Laurila: You’ve said there are things being taught that can actually hinder a hitter. Is focusing too much on the legs one of them?

Latta: “I’ve seen hitters told to get into their legs, in their setup, and sometimes they’re going to end up moving slower. Remember, we’re working in timeframes of less than one second, so anything that slows us down is going to work against us. If we’re heavy in our legs, when we move, we’re really not going to have our legs. Generally, what we see in that case is what we call upper-body torso hitting. The torso is taking the swing outside of the legs, and you’re seeing front shoulders heading east-to-west. Now the body is actually spinning off the bottom half, rather than engaging it and driving it through the line.

“But yes, with a lot of conventional thoughts and even new thoughts that are being promoted, people aren’t looking at what do we need to do in a game — what gives us the best chance for effective contact in the zone. Sometimes they’re just looking at, ‘How can we get to hitting the ball hard?’ Sometimes that leads to torso hitting, and you actually lose power and direction. But if the body is working athletically, it carries you through the move. It’s no different than in any sport. I know of no sport that doesn’t work from a position of balance first. Without that, you’re basically compensating and just hoping to run into a ball.”

Laurila: What is the key to backspinning a baseball?

Latta: “One of the keys to hitting is being able to spin the ball with true spin, with backspin. That’s a lot of our work here. A hitter could pop up a ball on the infield, but if he backspun it, it was the right swing. That’s what we’re trying to create. We don’t want topspin. If you’re able to backspin the ball, it’s going to carry, and we’re not talking just carrying out of stadiums; it’s going to create its own loft where you’re not out there trying to force balls and create ‘launch angle.’ If you pop up with backspin, that’s not your swing, it’s the contact point. I think Justin once said that if he goes 0-for-4 with four fly outs, his swing is fine.”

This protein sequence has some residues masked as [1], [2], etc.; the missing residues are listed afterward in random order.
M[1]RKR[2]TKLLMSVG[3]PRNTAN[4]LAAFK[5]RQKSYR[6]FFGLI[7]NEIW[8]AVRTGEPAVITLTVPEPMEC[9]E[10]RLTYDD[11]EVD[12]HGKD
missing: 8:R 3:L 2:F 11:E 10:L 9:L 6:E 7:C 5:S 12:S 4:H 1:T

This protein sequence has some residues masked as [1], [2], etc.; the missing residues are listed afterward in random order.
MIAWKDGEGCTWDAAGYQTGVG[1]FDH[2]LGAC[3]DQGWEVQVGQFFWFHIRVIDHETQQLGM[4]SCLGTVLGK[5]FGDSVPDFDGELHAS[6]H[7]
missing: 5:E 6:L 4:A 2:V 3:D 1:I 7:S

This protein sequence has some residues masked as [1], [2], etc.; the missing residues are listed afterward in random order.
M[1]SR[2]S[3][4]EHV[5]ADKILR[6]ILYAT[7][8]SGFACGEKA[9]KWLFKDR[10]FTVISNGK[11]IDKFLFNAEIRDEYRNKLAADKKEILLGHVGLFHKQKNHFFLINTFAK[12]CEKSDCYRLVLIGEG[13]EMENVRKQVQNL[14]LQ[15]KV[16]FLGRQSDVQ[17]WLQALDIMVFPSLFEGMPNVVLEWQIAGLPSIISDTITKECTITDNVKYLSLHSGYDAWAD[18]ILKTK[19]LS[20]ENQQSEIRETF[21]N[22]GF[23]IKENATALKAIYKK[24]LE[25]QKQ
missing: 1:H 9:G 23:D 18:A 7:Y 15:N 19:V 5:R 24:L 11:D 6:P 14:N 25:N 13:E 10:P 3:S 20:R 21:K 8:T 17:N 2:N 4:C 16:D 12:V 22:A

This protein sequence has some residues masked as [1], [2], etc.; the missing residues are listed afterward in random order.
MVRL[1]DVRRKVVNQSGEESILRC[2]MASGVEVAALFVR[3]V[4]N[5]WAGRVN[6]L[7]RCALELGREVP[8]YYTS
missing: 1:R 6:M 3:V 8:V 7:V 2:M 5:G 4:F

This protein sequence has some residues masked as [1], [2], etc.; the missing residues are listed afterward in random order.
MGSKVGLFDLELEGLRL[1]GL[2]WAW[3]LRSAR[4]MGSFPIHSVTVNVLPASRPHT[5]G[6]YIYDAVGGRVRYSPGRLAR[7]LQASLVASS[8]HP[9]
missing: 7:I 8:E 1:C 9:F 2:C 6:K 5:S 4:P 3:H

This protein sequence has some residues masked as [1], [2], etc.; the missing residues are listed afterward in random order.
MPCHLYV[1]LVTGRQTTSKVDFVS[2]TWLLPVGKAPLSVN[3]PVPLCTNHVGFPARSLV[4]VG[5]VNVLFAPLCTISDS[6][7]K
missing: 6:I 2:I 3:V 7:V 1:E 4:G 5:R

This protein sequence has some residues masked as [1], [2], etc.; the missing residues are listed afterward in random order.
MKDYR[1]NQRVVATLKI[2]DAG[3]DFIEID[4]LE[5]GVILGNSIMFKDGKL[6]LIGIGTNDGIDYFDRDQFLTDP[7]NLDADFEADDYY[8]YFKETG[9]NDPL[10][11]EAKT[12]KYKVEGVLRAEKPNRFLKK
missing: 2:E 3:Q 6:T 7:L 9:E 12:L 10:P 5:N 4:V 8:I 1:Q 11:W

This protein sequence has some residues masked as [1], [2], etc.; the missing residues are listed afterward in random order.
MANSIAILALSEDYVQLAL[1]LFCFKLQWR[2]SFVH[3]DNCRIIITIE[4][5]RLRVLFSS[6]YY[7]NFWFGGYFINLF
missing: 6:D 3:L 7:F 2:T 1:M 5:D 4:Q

Laurila: When I talked hitting with Rick Eckstein, he said that launch angle is a measurement, not a philosophy.

Latta: “I’d agree with that. I really don’t like ‘launch angle,’ because it’s caused people to try to create launch angle. You don’t need to create launch angle. If you take the right swing, you’re able to elevate the ball, because you’re making different contact points available to you. The key is being able to get on plane with the pitch and have a margin to be able to have more effective contact points than less-effective contact points.”

Laurila: What about exit velocity?

Latta: “Exit velocity… there are a lot of people trying to train, ‘hit the ball hard, hit the ball hard, hit the ball hard.’ What generally comes out of that training is swings, bad movements, that don’t translate to seven o’clock at night. We talk a lot, here, about tempo and reduced effort, which flies in the face of exit-velocity teaching. Taking a smoother swing… when you watch good hitters hit, they almost never look like they’re grinding or rushing. They look very smooth. The harder you try to do something… for most hitters, the upper body, his shoulders are going to disconnect, trying to make moves, and be more tense.

“A lot of hitters from ages past made it look easy, because they had a controllable tempo that allowed them to basically impact the ball more effectively, which is counterintuitive. There are a lot of things that we’ve found with hitting that are counterintuitive to what we want to think, or what we’ve been taught, or what we think we see. But yeah, less is more.”


Earlier “Talks Hitting” interviews can found through these links: Jeff Albert, Greg Allen, Nolan Arenado, Aaron Bates, Bo Bichette, Cavan Biggio, JJ Bleday, Bobby Bradley, Jay Bruce, Matt Chapman, Michael Chavis, Jacob Cruz, Nelson Cruz, Paul DeJong, Josh Donaldson, Rick Eckstein, Drew Ferguson, Justin Foscue, Joey Gallo, Devlin Granberg, Andy Haines, Mitch Haniger, Tim Hyers, Josh Jung, Jimmy Kerr, Trevor Larnach, Evan Longoria, Michael Lorenzen, Gavin Lux, Dave Magadan, Trey Mancini, Edgar Martinez, Don Mattingly, Ryan Mountcastle, Cedric Mullins, Daniel Murphy, Brent Rooker,, Drew Saylor, Fernando Tatis Jr., Justin Turner, Mark Trumbo, Zac Veen, Mark Vientos, Luke Voit, Jordan Westburg, Jesse Winker, Nick Yorke.

David Laurila grew up in Michigan's Upper Peninsula and now writes about baseball from his home in Cambridge, Mass. He authored the Prospectus Q&A series at Baseball Prospectus from December 2006-May 2011 before being claimed off waivers by FanGraphs. He can be followed on Twitter @DavidLaurilaQA.